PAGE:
How Much Open Source Is Too Much Open Source?


Intel’s OpenVINO toolkit helps developers by streamlining code writing, freeing them to concentrate on other vital project aspects. AI Evangelist at Intel, Anisha Udayakumar, elucidates on OpenVINO’s versatility.

As its name implies, open source knows no bounds and extends even into proprietary hardware companies. Intel’s use of open source for model optimisation showcases its ability to nurture a wide array of products in the rapidly expanding field of artificial intelligence and machine learning. This approach has not only showcased the potential of open source but has also established a brilliant business model within a proprietary ecosystem.

With its open visual inference and neural network optimisation (OpenVINO) toolkit, tailored for developers, Intel trains computers to recognise patterns, quickly and accurately. Initially aimed at the computer vision market, this open sourced toolkit has expanded its versatility to optimise models to understand language or generate content (text or images) through artificial intelligence across various domains, including NLP, generative AI, and emerging large language models.

There is an abundance of open source toolkits in the field of deep learning and neural network optimisation. Whether it’s Facebook’s PyTorch for research, Keras for user-friendly applications, or Apache’s MXNet for unparalleled scalability, the question arises: What sets OpenVINO apart?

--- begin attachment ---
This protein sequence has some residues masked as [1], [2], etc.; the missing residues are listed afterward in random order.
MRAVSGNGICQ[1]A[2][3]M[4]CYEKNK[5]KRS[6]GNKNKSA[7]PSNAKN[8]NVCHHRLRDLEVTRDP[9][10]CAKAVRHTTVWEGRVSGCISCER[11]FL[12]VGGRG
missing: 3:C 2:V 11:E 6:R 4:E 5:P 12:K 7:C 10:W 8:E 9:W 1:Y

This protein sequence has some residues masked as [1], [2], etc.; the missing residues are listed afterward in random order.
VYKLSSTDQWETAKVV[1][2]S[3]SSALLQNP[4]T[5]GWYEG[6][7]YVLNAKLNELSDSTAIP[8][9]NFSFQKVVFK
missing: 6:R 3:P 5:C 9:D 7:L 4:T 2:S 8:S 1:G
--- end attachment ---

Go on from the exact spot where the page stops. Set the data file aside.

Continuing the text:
With its broad adaptability across various Intel hardware—processors, GPUs, and accelerators—OpenVINO stands out for its specialisation in computer vision and optimisation, making it a strong choice for certain applications. Consider the development of a prototype model for a camera that counts people in a queue, by placing a box around them. The possible delay in inference time can impact retail analytics effectiveness. An effective model with suitable hardware will enhance AI performance by reducing inference time, aiming for real-time results to improve business and operational efficiency. This can be achieved by streamlining the AI model, reducing unnecessary nodes in the deep learning model’s architecture, and focusing on essential components.

Developers can choose algorithms that either compromise on accuracy for faster performance or those that offer higher accuracy at the cost of speed, prioritising either based on business requirements.

Developers using the OpenVINO toolkit can run the same code across a spectrum of Intel devices, from CPUs to edge devices like Raspberry Pi or AI-enabled watches. The open source nature encourages broader participation in solving industrial challenges using proprietary hardware architecture, fostering a global community of developers addressing various use cases and problems. A remarkable business model, isn’t it!

Profiting from open source

Intel’s stance isn’t centred around monetising open source directly, like many other businesses. Instead, we encourage the use of open source tools, integrated into a hardware system, thereby creating a demand for purchasing necessary hardware, in this case Intel’s proprietary hardware. This approach caters to different needs—while some users might opt only for the open source components, others may prefer to leverage the entire ecosystem, making it a flexible model that accommodates a variety of preferences and requirements.